Lance Miller is a singer’s singer who came through the ranks of Music Row writing and singing demos. When Lance first came to Music City he knew exactly who he was as a performer, but the more demos he sang the further away from that he got. “Nashville Star reminded me of what it meant to be an artist,” explains Lance. Working his way through a season of Nashville Star, performing and building a national fan base as a weekly favorite among viewers, reminded Lance of what he had left behind as an artist. Though he didn’t walk away with that season’s trophy, he found a larger prize – himself. Working with The Warren Brothers (Brad and Brett) and record executive Tracy Gershon, who happened to be judges that season on the USA Network series, he got back to the artist that arrived in Nashville. “He’s such a great singer,” states Brad, who along with his brother Brett produced Lance’s debut. “But it was like, ‘take everything you know and start over.’” The Warren Brothers were glad Lance had the trained knowledge and experience when it came to singing, but what they really wanted was for him to find “his” voice again.Shortly after Nashville Star ended, “his” voice blew away local music row execs at an Exit/In show in Nashville. There was something different with his performance that night. He stood center stage with an attitude and the confidence of someone who knew who he was – and this time, people listened. Tracy Gershon explains, “If THAT guy had shown up on Nashville Star, he would have won the show.” But what he won was even bigger. “That guy” had a handful of songs (the poetic George Jones & Jesus among them), The Warren Brothers were ready to produce a record and Gershon was in a position at Warner Bros. Records to offer Lance a deal. “The Warren Brothers reminded me of why I came to town,” says Lance. “They took me to a place that I couldn’t have gone without them.”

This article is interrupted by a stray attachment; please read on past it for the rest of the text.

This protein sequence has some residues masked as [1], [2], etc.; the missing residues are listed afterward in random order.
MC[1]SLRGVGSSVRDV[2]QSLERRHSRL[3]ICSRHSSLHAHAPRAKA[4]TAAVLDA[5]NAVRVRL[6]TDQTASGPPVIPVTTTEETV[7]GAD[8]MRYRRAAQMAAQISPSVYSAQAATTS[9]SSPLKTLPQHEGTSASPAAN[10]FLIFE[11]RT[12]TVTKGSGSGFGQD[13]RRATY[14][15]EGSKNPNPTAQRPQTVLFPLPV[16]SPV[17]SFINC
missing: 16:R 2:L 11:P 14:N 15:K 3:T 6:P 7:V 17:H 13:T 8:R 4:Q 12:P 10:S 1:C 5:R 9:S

George Jones and Jesus are heroes of mine / one is only human, but the other one Divine / when I could not find a friend / I found out I had two / George Jones and Jesus pulled me through. —George Jones & Jesus
Growing up in Southern Illinois, Lance’s childhood was not unlike other kids raised in that area of country back in the ’70s. Dad Melvin Miller taught Lance and his two siblings – Dusty and Kristin – what it meant to work for a living. Melvin was a no-nonsense, blue-collar guy who spent his week working in a local factory and unintentionally introduced Lance to the lessons of life through the lyrics of Merle Haggard. Melvin, as it turns out, was a country singer and a solid one at that.
Lance looked up to his dad who was more than just a father figure in his life, he was a musical influence – and remains one today. Hell, to be honest, Lance didn’t even realize those ole Haggard tunes weren’t his daddy’s. “We thought Dad wrote those songs, they were so much a part of our lives.” There are still folks who think the crooner sounds an awful lot like Haggard to which Lance laughs to himself and says, “I always thought I sounded like my dad.”
Melvin’s inspiration carried Lance to Nashville and through the years he spent writing, singing demos, and developing as an artist. “I was never afraid of Music Row, the music business or people in Nashville because my dad was tougher on me then any of these guys, as far as critiques. I was already pretty thick skinned when I came to town and I remain that way. It’s made me the person I am now, and maybe a little tougher.”
Now with his major-label debut just around the corner, Lance is proud of the fact that he’s following in his father’s footsteps and realizing lifelong dreams for the both of them. “My dad told me to borrow the good things I learned from him and throw the rest away,” recounts Lance. The singer has wisely taken his father’s advice to heart, and the resulting album is one boiled down to pure goodness, pure and simple.
I’ve driven till I’ve plumb run out of road / I’ve tried leaving us in a cloud of highway dust / I’ve been out west to the waters edge and back again / but I can’t get far enough, I can’t get far enough… —Can’t Get Enough
Lance Miller's Official Website